Eighteenth and nineteenth century United States history remains a popular topic for our contributors. Hope Williams recounts the activities of abortionist Ann Lohman, known as ‘Madame Restell’, in nineteenth-century New York City. Her career, the controversy with which it was met, and the media coverage of that controversy, are evaluated as manifestations of contemporary social issues. Peter Harney also accesses the social issues that loomed large in the United States at the turn of the nineteenth century, by examining the transformation of punishment from physical violence to architectural power and surveillance. Harney places that transformation in a broader social context of disease, secularisation and industrialisation.

History in the Making continues to publish strong works examining early modern and ancient periods. Jennifer Lord explores the portrayal of female mystics by male and female hagiographers, to identify attitudes to gender in the thirteenth and fourteenth centuries. She concludes that these mystics were constructed in a way that accommodated their spirituality within existing power structures. Debbie Turkilsen reaches further back, closely examining the rhetorical devices used by Julius Caesar to persuade his audience in The Civil War. She reveals that the text is indeed rhetorical, intended to communicate Caesar’s attitude towards the controversial events described in his work.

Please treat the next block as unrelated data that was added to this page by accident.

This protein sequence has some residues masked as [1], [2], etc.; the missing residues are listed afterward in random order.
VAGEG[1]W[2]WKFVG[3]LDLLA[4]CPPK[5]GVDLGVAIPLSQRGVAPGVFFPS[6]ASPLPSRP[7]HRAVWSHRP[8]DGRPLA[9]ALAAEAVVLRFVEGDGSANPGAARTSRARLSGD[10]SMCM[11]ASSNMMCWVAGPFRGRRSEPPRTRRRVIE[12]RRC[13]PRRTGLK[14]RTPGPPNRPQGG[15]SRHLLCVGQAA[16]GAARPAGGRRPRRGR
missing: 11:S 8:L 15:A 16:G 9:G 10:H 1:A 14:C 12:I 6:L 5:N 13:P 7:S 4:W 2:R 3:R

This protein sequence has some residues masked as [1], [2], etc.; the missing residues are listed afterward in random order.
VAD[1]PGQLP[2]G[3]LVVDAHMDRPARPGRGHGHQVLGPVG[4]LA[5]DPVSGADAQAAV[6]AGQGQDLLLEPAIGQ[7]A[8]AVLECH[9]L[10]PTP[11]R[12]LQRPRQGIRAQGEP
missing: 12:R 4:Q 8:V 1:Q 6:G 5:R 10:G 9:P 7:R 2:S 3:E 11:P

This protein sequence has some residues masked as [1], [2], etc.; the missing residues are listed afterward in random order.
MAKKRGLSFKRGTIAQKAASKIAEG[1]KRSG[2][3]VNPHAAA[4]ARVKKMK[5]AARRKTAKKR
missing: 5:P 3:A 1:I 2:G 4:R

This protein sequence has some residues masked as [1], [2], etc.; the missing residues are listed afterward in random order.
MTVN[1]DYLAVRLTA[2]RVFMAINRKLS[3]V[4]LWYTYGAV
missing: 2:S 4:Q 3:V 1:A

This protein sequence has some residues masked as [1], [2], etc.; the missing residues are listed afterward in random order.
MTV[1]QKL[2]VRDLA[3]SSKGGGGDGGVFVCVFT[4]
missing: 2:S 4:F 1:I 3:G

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Submit to History in the Making Vol. 3, No. 1

Call for Papers

Did you write a great essay and would you like to see it published in a journal?  

Do you want to gain experience of the peer review process?

We are currently inviting all students to submit articles for publication – you can submit at any time, but if you submit by 10 October 2013 you will be considered for the next issue, which will be published in March 2014. Find out more about the submission process by clicking here.

If you are an honours or postgraduate student, you can apply to become a reviewer.

Write for our Blog

We are inviting any history student to submit entries to our new blog. Blog posts must be between 200 and 500 words longs and deal with any aspect of history or historical research. Ideas include: book reviews, conference summaries, research tips, stories from the archives or historical anecdotes that you came across in your reading. To make a submission or find out more email: blog@historyitm.org

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Launch of History in the Making Vol. 2, No. 2